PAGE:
The global coral research community had to put many crucial studies on pause during 2020 while the need for research and restoration grew even more urgent. The Caribbean basin saw one of the most active hurricane seasons on record, a coral-based pandemic from a disease called SCTLD threatened more destinations in the Caribbean and coral bleaching threatened reefs worldwide throughout the northern and austral summers. This is why we launched our first global call for researchers pushing the boundaries of knowledge for rebuilding coral reefs.
At Iberostar, we believe science, like travel, knows no international borders and that findings from around the world help us all collectively overcome barriers we face. For example, while we have announced that we plan to restore reefs for coastal protection, we still don’t know how to efficiently grow more than two species while over 60 species make up the reefs in the Caribbean. We also have no idea how to restore coral reefs so the fish that call them home will return. Reef restoration is a relatively recent field, which is why we need to catalyze the search for solutions for rebuilding coral reefs.
This is why we decided to launch these scholarships in 2020, to catalyze research around the world in four critical areas: defining objectives and goals for reef restoration, restoration in Latin America and the Caribbean Basin, restoration designed to better survive climate change, and removing barriers to scale reef restoration. We were honored to invite our Riding the Wave speakers to be the judges of our scholarship competition.
We congratulate our winners
Grant #1: Goals of Reef Restoration – Sergio Guendulain – Recovering structural complexity at coral restoration sites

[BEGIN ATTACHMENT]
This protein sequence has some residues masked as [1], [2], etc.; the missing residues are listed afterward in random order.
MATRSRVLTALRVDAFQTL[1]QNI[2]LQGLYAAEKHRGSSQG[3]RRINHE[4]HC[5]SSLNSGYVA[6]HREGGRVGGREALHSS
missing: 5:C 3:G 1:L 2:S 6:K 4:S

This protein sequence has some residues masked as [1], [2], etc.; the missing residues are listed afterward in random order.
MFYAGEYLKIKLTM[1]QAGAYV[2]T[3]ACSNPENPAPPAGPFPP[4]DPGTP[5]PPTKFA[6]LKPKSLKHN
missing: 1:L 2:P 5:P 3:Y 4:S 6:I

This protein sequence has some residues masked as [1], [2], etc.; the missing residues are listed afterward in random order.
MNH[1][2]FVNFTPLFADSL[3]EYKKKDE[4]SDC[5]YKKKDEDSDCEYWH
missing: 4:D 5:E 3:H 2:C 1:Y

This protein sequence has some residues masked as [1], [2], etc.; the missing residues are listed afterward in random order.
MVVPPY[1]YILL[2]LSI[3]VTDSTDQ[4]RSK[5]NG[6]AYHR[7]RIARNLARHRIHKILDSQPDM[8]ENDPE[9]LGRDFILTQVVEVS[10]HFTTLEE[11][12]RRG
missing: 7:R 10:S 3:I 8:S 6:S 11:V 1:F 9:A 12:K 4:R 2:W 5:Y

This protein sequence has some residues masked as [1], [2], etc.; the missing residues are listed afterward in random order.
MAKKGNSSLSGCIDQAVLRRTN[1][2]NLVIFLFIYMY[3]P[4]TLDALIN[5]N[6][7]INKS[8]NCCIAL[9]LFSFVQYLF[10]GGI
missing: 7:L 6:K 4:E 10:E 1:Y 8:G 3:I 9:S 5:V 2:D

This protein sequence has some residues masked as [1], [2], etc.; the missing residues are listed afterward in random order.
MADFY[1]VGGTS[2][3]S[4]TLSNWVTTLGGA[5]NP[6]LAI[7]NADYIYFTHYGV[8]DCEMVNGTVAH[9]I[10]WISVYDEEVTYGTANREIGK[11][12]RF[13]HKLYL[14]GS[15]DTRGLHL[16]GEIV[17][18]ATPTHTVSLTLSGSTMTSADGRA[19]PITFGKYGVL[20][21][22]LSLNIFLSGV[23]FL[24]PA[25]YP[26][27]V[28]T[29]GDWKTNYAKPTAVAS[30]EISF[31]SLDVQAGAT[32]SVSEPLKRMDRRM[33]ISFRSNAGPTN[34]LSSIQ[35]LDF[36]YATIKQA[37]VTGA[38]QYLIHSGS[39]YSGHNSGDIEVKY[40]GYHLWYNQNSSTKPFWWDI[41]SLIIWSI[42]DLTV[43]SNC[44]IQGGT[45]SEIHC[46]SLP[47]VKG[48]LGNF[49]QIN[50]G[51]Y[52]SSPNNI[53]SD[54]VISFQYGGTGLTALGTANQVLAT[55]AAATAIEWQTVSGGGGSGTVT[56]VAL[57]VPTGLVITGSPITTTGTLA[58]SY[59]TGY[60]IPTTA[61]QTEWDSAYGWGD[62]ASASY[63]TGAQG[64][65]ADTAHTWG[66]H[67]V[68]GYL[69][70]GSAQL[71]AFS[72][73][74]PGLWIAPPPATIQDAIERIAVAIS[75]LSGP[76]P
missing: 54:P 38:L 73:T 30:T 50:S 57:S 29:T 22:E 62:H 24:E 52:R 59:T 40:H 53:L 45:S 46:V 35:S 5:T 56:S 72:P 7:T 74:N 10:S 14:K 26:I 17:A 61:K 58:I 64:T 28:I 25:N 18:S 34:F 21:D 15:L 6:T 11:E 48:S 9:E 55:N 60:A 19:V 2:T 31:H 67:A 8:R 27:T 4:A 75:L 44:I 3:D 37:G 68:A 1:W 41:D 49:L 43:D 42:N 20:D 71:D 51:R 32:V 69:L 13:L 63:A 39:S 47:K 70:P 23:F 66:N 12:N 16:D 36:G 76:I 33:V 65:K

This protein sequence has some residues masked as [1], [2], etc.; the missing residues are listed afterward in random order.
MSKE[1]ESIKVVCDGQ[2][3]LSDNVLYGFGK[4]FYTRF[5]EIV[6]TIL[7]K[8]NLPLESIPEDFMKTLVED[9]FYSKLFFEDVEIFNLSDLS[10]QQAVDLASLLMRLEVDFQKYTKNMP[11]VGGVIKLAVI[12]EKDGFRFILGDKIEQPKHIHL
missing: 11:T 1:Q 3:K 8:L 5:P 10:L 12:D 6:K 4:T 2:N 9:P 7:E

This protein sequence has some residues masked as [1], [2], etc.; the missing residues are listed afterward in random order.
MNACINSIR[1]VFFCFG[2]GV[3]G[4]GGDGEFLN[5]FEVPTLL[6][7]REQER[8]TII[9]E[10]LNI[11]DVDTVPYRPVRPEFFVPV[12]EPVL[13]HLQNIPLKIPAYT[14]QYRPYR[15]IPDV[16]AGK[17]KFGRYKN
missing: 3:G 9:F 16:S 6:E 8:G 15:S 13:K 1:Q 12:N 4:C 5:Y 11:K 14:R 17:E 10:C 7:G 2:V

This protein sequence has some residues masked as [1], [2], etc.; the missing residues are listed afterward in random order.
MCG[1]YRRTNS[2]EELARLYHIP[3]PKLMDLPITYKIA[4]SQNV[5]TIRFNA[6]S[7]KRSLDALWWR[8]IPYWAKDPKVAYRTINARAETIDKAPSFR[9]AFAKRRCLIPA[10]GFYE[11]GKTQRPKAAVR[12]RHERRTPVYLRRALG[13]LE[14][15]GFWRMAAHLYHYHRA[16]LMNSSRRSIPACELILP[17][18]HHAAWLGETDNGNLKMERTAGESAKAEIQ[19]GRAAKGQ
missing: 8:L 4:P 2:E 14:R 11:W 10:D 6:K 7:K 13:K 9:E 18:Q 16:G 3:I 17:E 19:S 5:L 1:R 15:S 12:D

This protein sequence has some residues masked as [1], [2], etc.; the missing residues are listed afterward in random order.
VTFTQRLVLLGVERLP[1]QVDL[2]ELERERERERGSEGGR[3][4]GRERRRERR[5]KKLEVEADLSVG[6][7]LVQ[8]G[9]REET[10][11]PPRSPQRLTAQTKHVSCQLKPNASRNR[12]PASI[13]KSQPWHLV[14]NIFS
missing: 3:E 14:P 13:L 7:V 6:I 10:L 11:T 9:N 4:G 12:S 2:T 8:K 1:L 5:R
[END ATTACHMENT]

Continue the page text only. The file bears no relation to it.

Grant #2: Reef restoration in Latin America & the Caribbean Basin – Developing probiotic treatments to promote resilience and resistance to Stony Coral Tissue Loss Disease
Grant #3: Serena Hackerott – Assessment of coral stress hardening as a strategy to enhance coral restoration success
Grant #4: Natalia Uribe-Castañeda – Identifying effective strategies for community engagement in coral reef restoration
University of the Balearic Islands Catedra del Mar – 11 scholarships
Our second year of the Iberostar Catedra del Mar awards 11 new scholarships with the University of the Balearic Islands. Get a sneak peak into the research this scholarships will support in the upcoming year.
“From the Catedra and with the support of Iberostar Foundation we have given visibility to the activities performed by the students” – Guillem, Iberostar Catedra Del Mar Director
Number of applications: 47
1. Three 12,000€ scholarships for research projects (10)
2. Three 2,000€ scholarships to foster mobility for PhD students (5)
3. Five 1,500€ scholarships to present and publish research work (32)
In particular, we would like to highlight the three scholarships for research projects:
Xavier C.: Evaluation of the incidence and impact of microplastics on fishing species with commercial interest.
Susana F.: Evaluation of the impact of outfalls on the ecosystem services provided by the Posidonia oceanica grasslands
Miquel O.: (Bio) analytical methods for the study of the bioaccessibility and bioavailability of organic pollutants associated with microplastics on the coasts of the Balearic Islands
We invite you to read more about our work in 2020 on coastal health by accessing our Year in Review.